Whilst Steve will not neglect work from his own extensive solo catalogue, the centre piece of the shows will be music from his time as one of the classic Genesis line-up between 1970 and 1977 with tracks including Supper’s Ready, Dancing with the Moonlit Knight, Firth of Fifth and The Musical Box.

“I was very lucky to have joined a terrific band,” Steve reflected, “and, as everyone worked together, it became stronger. We were allowed to influence each other and something filtered. We were bound to be affected by each other and it was wonderful to watch everyone’s individual development. To be in a band where you happen to be a fan of all the ideas that the other guys are bringing in to it, that was thrilling. To contribute to it, as well, that was something else, so I’ve got many happy memories.”

Steve’s intricate guitar work, which would become such an integral part of the Genesis sound over those years, featured heavily from the outset, very much to the fore on The Musical Box, opening track on Steve’s debut Genesis album Nursery Cryme (1971). His solo track Horizons (Foxtrot, 1972) became a signature piece whilst his guitar solo on Firth of Fifth (Selling England By The Pound, 1973) was a highlight of one of the best-loved prog albums of all time.

Voyage Of The Acolyte (1975) was Steve’s first individual outing, as Genesis took stock in the wake of front man Peter Gabriel’s departure, reaching number 26 in the U.K. album charts.

Steve Hackett with Orchestra - Photo by Armando Gallo“Pete had something special, I missed him greatly, yet at the same time it gave one more space. I was starting to write more and more, and having more of a hand in the direction of the band.”

Genesis continued as a four-piece, with Phil Collins stepping up to the mic for the first time, and the albums A Trick Of The Tale and Wind And Wuthering took the band’s popularity to new heights.

“But I wanted to take it a stage further. I wanted to have a parallel solo career but that wasn’t on offer at the time, it was discouraged within the band. I had a choice to make and I had to see where my own personal development would lead. I was leaving not because I was at odds with the Genesis music, far from it, there was so much really great stuff. I had hoped that the band might one day become an orchestra, instead of getting smaller and smaller. You play yourself into a corner that way.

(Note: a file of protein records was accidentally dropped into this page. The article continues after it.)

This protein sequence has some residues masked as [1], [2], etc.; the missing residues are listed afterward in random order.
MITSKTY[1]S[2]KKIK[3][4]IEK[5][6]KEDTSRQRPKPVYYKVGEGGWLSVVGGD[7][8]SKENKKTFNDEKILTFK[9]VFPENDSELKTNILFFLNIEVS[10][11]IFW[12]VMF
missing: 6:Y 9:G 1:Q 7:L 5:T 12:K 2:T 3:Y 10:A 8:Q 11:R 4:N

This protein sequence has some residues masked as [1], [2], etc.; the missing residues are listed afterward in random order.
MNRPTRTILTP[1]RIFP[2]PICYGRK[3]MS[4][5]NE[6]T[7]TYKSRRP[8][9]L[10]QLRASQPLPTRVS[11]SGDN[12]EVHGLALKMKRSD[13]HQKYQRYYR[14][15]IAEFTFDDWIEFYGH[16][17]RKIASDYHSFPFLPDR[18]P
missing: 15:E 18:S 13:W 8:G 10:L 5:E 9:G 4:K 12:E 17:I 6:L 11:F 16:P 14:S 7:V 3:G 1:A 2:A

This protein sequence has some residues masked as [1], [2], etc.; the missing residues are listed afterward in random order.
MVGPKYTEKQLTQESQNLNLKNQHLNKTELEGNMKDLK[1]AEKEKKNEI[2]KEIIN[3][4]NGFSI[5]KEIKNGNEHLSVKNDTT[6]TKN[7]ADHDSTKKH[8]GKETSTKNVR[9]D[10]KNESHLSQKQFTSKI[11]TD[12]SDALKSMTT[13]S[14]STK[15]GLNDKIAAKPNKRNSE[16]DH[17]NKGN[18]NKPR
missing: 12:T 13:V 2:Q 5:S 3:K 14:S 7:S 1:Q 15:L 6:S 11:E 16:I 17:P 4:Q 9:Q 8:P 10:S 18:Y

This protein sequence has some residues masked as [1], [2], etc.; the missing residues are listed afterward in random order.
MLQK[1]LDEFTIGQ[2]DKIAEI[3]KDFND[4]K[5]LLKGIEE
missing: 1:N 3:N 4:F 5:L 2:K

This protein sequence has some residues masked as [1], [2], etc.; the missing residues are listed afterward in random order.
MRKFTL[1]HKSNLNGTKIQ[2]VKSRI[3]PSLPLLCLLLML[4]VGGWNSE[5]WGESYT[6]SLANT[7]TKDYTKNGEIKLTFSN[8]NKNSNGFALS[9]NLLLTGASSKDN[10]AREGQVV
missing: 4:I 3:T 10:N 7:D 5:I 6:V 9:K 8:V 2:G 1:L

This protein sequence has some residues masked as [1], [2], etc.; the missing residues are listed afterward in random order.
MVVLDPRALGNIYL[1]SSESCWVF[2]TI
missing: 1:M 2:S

“Decades later I came back to the Genesis idea and thought what if we involve more and more people. I made a couple of albums that included orchestra and friends who were in terrific bands like Steve Rothery (Marillion) and John Wetton (King Crimson, Asia).

“John (1949 – 2017) and I touched on each other’s lives, feeling like brothers and feeling honoured to be in each other’s company. In a way that’s really emotional but I think John’s still out there, with us in spirit. Chris Squire (Yes, 1948 – 2015) said I was one of the few guitarists he’d met who didn’t feel threatened by the idea of working with an orchestra. I said ‘Oh no, why would I?’

“I started to get interested in orchestras when I was a kid. I never wanted to go the route of the conservatory and the academy and study piano. Guitar was always a symbol of freedom, so I always came to it instinctively. I was listening to Hank Marvin, the Stones, Eric Clapton, Peter Green, Hendrix and all of that at the same time that I was exposed to Segovia playing Bach. All the trappings were stripped away and it was such amazing music that he was playing. I thought ‘Wow!’ It sounds like the guitar is as unlimited as keyboards, miracles can be performed and I never thought that I would end up recording some of that stuff.

“Later in my life I did an album that had six pieces of Bach on it and much of the same material that I heard Segovia playing, doing it in an updated modern studio, but essentially it was the same thing. The old magic – that’s what we’re looking for.

“So unless I’m making an album that’s just me and my guitar, there are rock players on it as well as classical players. It’s all one and how fantastic to all be in the same layers and be in the same room at times.